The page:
A Model of Shared Governance

Instead of a model in which undergraduates are expected to make all decisions in a vacuum, completely insulated from the input of responsible adults, I would offer that we should begin investigating models of shared governance for undergraduate chapters.

At the national level, Alpha Tau Omega has flirted with a version of shared governance with their Board of Trustees chapter advisory model. I have worked with some very high-performing ATO chapters in my career, and can directly tie the success of some of those chapters to highly involved BOT’s who ACTIVELY INSERTED THEMSELVES into the decision-making apparatus of the chapter. They assisted in the new member education process. They helped oversee the budget. They were involved in recruitment. In a word, they did more than show up at a chapter meeting once a month – they were actively involved in making decisions and running the chapter.  And these chapters were incredibly high performing – large chapters with incredible grades, sound risk management programs with members involved in all corners of campus life. These were model chapters; award-winning chapters.

Notice I did not say these BOT’s ran the chapter. The president still ran meetings. The new member educator still delivered the new member education. But none of these individuals operated in a vacuum. They were actively supported by, and were in frequent consultation with, a responsible adult.

I think this issue is much bigger than just active advisory teams. How can we infuse alumni into chapter operations in a way that allows them to play an active role in the governance of the chapter? In a previous blog post, I have argued for a model in which alumni play a role in decisions about membership.  We should also involve them in the internal standards/accountability process, the recruitment process, and in all facets of chapter operations. These processes should not be run by alumni, but alumni should not be limited to the role of passive bystander. They should be actively involved in shared decision-making.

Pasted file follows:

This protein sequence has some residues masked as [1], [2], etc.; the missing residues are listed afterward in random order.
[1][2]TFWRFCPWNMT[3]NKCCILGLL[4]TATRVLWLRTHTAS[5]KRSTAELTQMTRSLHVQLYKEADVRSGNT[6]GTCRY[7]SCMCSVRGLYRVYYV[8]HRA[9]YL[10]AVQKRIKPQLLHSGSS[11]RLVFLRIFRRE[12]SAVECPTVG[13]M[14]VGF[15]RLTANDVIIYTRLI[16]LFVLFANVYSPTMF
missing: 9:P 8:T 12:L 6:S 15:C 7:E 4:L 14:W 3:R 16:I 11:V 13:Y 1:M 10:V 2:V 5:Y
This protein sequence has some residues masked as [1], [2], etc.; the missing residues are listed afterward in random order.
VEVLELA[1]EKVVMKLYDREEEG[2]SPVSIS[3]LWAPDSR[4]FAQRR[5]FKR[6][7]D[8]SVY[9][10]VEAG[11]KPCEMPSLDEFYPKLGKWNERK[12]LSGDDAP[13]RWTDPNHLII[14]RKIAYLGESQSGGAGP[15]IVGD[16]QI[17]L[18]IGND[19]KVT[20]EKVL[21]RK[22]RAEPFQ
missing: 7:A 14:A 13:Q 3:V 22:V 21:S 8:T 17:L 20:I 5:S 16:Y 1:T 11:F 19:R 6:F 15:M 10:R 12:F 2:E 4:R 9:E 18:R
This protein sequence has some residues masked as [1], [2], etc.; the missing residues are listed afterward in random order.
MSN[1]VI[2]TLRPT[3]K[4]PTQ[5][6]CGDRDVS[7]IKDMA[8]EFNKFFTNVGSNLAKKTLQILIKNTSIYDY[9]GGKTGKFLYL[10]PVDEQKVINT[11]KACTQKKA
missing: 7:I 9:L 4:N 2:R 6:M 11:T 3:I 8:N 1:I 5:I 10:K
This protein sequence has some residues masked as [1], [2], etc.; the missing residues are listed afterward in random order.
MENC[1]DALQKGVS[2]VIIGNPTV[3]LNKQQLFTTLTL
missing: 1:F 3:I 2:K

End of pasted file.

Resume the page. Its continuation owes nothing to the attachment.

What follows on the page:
Transitioning to such a model could have multiple benefits. It would improve chapter operations. It would reduce risk management issues. It would provide more opportunities to develop meaningful mentoring relationships. It would provide alumni with meaningful volunteer opportunities and lifelong engagement.  Perhaps most importantly, it would allow for meaningful student development by giving students an opportunity to work hand in hand with adults on important issues. There is a reason that most collegiate sororities operate at a much higher level than their fraternal counterparts – the alumnae advisors play a much more active role in the day to day operations of the chapter.

One thing is certain – our current model is unsustainable. Sigma Alpha Epsilon has decided to address its issues through the elimination of pledging. While this model may have merit, would a move to shared governance not have been less painless and would it not be capable of similar results? Only time will tell, but we need more organizations willing to challenge the status quo and experiment with new ways of doing business. Moving towards models of shared governance may provide some answers to the questions vexing the fraternal community.